- Don t know if any of this applies or not, but it is interesting reading... “Keeping in mind the well-settled rule that the citizen is exempt from taxationMessage 1 of 1 , Feb 17, 2010View SourceDon't know if any of this applies or not, but it is interesting reading...
“Keeping in mind the well-settled rule that the citizen is exempt from taxation unless the same is imposed by clear and unequivocal language, and that where the construction of a tax law is doubtful, the doubt is to be resolved in favor of those upon whom the tax is sought to be laid. Spreckels Sugar Refining Co. v. McClain,192 U.S. 397, 24 S.Ct. 376, 418, U.S. 1904
Comments on Colgate v. Harvey
Everyone should take time to read the published court case Colgate v. Harvey. This case is often utilized by U.S. Attorneys in their briefs. The following is a quote from page 309 of the Lawyers Edition:
Thus, the dual character of our citizenship is made plainly apparent. That is to say, a citizen of the United States is ipso facto and at the same time a citizen of the state in which he resides. And while the Fourteenth Amendment does not create a national citizenship, it has the effect of making that citizenship "paramount and dominant" instead of "derivative and dependant" upon state citizenship.
Colgage v. Harvey, 296 U.S. 404, 427 (1935)
80 L.Ed. 299
Now, if the Fourteenth Amendment DID NOT create a national citizenship, then WHAT did it create? It created a citizenship in the District of Columbia, commonly called the "United States" in legal terminology. So, by law, a "United States" citizen is a citizen of the District of Columbia, which is not a State of the Union of several States; it is not a star on the American flag. Therefore, the District of Columbia is alien and foreign with respect to the 50 common-law States of the Union. In law, the term "resident" means "alien". I shall now establish that this is correct:
When America sends an Ambassador to France, he is then a "resident" in France and alien to France. He is just like a U.S. citizen who is "resident" in California and therefore alien to the common-law and to California.
Now, as a citizen of the District of Columbia, you are subject to ALL the municipal laws that Congress passes for the District of Columbia. This means that ALL of Titles 7, (Agriculture), 8 (Immigration), 12 (Banks & Banking), 15 (Commerce & Trade), 16 (Conservation), 19 (Customs), 20 (Education), 21, (FDA), 22 (Foreign Relations) 24, (Hospitals), 25 (Indians), Title 26 (Internal Revenue), 27 (Liquor), 29 (Labor), 30 (Mining), 33 (Navigation), 36 (Patriotic Societies), 40 (Public Buildings), 41 (Public Contracts), 42 (Public Health), 43 (Public Lands), 45 (Railroads), 47 (Telegraphs & Telephones), 48 (Territories and Insular Possessions), 50 (War and National Defense); all the above attach to you personally regardless of where you "reside" in the world. (See Cook v. Tait, 265 U.S 47 (1924).) There are some individual paragraphs that attach to the common-law Citizens of the several States, but they are very few and far between.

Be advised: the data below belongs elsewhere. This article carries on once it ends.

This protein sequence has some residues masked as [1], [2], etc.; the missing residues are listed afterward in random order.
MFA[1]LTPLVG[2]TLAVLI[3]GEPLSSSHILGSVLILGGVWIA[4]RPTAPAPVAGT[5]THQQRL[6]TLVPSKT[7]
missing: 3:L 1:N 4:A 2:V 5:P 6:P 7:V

If you recall, the President can send his troops (citizens of the District of Columbia) any place in the world and make war without the approval of Congress. This is a fact of law, since he is NOT sending any Citizen of one of the several States who is a member of the Sovereignty; he is only sending his subjects, just as the Queen of England can do to her subjects. No approval is needed.
You must remember that the Fourteenth Amendment is not law. It was never properly adopted or ratified. It is a martial law amendment adopted under martial law. When martial law ceases, so do all the laws that are promulgated under military authority.